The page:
I had two very long drives to take me from Louisville, KY to Medora, ND. I spent a night in Eau Claire, WI, but with a ten hour drive on either side, I didn’t do much but grab a bite to eat, pour a glass of wine and curl into one of the more comfortable of the ‘cheaper’ hotels.
The drive through North Dakota was fairly uneventful – for once the skies were friendly enough. It was pretty much flat grass/farm land the whole way through, though as I approached the National Park area, you could see where the prairie gave way to the bad lands. I arrived around dinner time, checked in and headed to one of the three restaurants in town for a quick dinner. I’ve had my handy-dandy radar app within reach at all times and could see a storm front was headed in. I decided to get to bed early and save the park for the following day. I was in the middle of the interwebs (facebook, twitter, email, etc) when the thunder and lightning rolled in.
The following morning I grabbed a quick breakfast and headed for the Theodore Roosevelt National Park. I hit the visitor center/gift shop first. I little lacking in the gift shop department, but lots of information, and a wonderful video to give a little insight to what the park was when Roosevelt himself spent time in the area and eventually set the land aside. His first cabin was out behind the center and I got to tour it. My reading about his life has paid off though, there was an elderly couple that had some questions but the guide wanted them to wait until the end – sadly they could stay. I asked what questions they had, and they were curious about his life after his first wife, Alice, died. I was able to tell them about his second wife (and childhood sweetheart) and the rest of his children. I’m pretty sure I earned my Jr. Ranger Badge for that one. Right?
I have a few more books about Roosevelt on my shelf to read. I haven’t gotten far into his politics (though on New Years Day he opened the white house to shake hands with every single visitor that wanted to greet him in the new year), but I do know that he set aside roughly 150MILLION acres of land that are now listed as national parks, reserves, etc. That’s pretty awesome.
It was when he came to North Dakota to hunt Bison. Took him three weeks to find one because numbers went from 60million to just over 500. He didn’t want future generations to be without. Ironically, he was one of the last people to kill a bison before he started to work to save them.
I overheard another couple talk about seeing the wild horses not far from the road, so I was eager to head out and possibly get some photos. Apparently it wasn’t meant to be. The first time I circled the park (around 11am by the time I’d seen the cabin, visitors center and gift shop), I didn’t see any sign of the wild ponies. Lots of Bison (a little too close for comfort), about a billion prairie dogs and several kinds of birds, but no horses. The loop is about 40 miles and I took about 2.5 hours to drive it.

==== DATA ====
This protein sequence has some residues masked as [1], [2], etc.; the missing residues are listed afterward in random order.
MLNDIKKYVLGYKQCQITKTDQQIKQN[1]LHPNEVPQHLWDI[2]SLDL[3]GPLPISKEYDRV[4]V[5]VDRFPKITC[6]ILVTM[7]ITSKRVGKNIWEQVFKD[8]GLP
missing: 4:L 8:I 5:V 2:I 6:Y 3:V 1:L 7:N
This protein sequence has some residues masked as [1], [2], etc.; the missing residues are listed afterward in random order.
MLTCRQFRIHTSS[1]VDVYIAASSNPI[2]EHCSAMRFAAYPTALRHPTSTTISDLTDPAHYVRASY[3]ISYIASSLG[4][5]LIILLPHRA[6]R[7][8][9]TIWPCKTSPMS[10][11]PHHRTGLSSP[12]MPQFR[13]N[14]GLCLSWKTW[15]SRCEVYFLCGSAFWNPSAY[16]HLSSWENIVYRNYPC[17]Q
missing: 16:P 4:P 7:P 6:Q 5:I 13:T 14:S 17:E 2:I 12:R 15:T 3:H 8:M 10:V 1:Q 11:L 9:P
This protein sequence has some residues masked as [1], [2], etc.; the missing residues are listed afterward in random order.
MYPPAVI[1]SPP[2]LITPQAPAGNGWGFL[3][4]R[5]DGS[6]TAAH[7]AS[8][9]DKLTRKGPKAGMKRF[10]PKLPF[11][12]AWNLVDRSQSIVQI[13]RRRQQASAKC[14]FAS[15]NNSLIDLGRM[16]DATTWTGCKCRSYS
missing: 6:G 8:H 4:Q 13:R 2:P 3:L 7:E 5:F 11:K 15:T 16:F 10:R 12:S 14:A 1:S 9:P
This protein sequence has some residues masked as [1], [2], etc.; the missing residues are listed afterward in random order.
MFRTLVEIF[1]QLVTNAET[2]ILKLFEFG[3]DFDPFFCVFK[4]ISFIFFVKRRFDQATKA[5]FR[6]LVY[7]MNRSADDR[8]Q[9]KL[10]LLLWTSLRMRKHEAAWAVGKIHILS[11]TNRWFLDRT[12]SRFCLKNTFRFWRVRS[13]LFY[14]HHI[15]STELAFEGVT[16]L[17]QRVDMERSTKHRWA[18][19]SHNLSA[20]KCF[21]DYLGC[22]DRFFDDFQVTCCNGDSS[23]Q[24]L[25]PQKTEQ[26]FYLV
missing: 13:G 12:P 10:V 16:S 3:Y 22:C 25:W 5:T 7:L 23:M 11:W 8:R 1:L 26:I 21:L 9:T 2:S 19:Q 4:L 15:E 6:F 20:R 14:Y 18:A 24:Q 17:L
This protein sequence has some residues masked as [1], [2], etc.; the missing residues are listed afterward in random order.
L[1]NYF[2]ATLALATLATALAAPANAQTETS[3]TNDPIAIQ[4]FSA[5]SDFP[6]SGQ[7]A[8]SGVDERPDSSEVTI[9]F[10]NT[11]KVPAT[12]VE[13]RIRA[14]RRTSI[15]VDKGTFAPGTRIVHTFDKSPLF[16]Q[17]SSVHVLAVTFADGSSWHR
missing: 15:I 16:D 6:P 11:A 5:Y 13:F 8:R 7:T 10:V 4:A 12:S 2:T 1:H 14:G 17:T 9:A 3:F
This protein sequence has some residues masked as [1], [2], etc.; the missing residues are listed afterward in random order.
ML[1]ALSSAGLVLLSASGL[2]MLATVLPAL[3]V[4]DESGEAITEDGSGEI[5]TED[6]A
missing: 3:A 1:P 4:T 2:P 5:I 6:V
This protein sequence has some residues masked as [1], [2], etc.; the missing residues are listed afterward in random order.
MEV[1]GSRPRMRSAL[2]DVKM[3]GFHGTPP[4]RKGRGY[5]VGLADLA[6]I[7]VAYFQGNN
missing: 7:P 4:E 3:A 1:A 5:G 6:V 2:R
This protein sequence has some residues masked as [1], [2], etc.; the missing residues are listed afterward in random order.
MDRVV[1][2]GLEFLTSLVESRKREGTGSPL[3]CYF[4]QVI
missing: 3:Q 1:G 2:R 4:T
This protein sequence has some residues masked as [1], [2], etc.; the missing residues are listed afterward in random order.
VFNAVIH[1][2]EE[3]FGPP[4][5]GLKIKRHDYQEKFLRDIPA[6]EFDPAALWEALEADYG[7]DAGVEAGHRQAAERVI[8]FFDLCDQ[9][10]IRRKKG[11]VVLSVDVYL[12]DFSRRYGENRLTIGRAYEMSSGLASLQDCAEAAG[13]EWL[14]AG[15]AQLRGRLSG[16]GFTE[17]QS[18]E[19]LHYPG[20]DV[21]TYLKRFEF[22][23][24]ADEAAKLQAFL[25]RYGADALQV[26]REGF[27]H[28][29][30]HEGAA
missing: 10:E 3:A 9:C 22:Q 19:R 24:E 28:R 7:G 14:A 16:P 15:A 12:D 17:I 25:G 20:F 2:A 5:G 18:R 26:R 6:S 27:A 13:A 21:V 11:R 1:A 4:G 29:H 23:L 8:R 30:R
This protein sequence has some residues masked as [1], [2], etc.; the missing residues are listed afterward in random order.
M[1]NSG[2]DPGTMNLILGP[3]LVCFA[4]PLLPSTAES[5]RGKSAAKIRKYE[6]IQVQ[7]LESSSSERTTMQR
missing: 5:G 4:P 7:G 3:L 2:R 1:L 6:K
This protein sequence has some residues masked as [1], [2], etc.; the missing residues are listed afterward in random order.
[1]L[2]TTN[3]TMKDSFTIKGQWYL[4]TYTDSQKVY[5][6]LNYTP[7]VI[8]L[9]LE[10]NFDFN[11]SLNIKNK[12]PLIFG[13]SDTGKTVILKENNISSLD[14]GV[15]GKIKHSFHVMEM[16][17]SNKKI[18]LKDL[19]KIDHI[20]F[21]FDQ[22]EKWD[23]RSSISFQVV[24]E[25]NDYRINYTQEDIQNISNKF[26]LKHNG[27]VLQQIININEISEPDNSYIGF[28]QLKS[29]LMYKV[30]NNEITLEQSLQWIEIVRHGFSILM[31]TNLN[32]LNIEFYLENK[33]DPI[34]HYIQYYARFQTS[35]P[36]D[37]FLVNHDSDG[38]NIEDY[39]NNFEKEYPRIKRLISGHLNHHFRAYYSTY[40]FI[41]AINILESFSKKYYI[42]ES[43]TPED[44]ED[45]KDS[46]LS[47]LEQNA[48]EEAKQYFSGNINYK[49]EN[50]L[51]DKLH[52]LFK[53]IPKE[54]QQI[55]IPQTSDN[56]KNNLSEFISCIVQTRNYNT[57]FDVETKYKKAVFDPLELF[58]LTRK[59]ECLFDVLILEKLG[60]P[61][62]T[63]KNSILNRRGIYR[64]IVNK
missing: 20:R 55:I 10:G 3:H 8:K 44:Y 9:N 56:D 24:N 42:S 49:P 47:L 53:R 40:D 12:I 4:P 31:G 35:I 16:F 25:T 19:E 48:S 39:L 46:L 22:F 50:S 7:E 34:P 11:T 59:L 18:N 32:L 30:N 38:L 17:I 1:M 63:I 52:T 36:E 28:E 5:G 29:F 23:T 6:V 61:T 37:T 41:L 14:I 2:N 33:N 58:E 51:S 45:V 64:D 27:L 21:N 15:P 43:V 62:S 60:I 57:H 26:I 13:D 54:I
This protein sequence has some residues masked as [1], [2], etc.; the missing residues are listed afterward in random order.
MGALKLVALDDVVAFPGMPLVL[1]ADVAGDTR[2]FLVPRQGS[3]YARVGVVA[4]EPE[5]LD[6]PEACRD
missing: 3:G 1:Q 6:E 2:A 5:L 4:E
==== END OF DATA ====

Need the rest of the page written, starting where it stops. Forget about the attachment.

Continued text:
Back in Medora I grabbed a quick lunch to go and spent some time in my hotel room uploading photos before exploring Medora (and by exploring I meant checking out all three gift shops) and then headed back to the park in the early evening to circle again in hopes of finding the horses. And I found them! Waaaaay in the distance. I could just barely make them out in the distance with my camera zoom – not even worth taking a photo. I was disappointed, but at the same time – I found them!
The weather was quickly changing again, so I headed back to my hotel for the night. I wanted to get a good nights sleep, and with a last minute decision to drive the park one last time before heading out, I couldn’t sleep in.
Before leaving Medora completely behind, I circled the park one last time in search of the wild horses, and found them! They were still much further that I would’ve preferred. Unlike the Bison, they don’t just stand in the middle of the road and make you wait. But it was great to see them.
It was a leisurely 415 miles along highway 200 from Medora, ND to Great Falls, MT. There were a few small towns along the way, but there were also several long stretches with absolutely nothing. Halfway there I could see a storm approaching, both via my radar app and the large, dark cloud in the distance. I got a bit of rain and saw a few flashes to the south, but managed to skirt around it before it became anything worth writing home about. Thinking I was done with the mess of weather, I put my phone app away and settled into the last half. Everything was going well until the clouds started changing again. I would later learn there was another Tornado warning, but my most immediate concern was the lightning strikes that I could see on either side of my car. The rain was coming down sideways and I had to slow to about 35mph. It lasted for about an hour before I popped out the other side of the storm to blue skies and fairly sunny weather. I made it to my hotel, grabbed dinner nearby and collapsed into a bed that I don’t remember – I was that tired. Well, I mean, it was my own hotel bed… not just any random bed. That’d be awkward.